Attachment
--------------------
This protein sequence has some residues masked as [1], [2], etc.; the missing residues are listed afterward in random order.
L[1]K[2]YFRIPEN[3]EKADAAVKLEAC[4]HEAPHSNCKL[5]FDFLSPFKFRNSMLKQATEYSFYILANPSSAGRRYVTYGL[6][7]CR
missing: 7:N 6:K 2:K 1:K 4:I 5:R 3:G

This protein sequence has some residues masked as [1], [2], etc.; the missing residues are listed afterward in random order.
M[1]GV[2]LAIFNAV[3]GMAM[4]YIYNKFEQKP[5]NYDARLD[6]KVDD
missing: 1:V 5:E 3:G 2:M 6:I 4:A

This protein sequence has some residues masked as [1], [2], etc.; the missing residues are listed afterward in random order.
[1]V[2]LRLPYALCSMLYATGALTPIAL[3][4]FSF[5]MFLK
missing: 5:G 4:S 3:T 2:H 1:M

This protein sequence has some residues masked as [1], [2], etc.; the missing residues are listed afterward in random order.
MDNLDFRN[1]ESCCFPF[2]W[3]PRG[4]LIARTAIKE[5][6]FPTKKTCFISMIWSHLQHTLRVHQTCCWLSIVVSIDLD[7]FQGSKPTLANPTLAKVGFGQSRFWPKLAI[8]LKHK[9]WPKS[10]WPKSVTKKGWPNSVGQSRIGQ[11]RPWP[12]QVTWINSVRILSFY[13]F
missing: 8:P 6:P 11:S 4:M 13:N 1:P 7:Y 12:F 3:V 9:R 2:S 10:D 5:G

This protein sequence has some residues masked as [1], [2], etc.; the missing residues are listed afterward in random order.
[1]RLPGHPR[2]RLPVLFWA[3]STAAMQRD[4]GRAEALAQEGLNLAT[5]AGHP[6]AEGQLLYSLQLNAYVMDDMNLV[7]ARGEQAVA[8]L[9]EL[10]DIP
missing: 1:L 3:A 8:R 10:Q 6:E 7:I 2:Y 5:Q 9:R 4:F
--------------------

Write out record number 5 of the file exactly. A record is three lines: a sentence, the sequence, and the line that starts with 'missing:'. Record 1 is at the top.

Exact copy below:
This protein sequence has some residues masked as [1], [2], etc.; the missing residues are listed afterward in random order.
[1]RLPGHPR[2]RLPVLFWA[3]STAAMQRD[4]GRAEALAQEGLNLAT[5]AGHP[6]AEGQLLYSLQLNAYVMDDMNLV[7]ARGEQAVA[8]L[9]EL[10]DIP
missing: 1:L 3:A 8:R 10:Q 6:E 7:I 2:Y 5:Q 9:R 4:F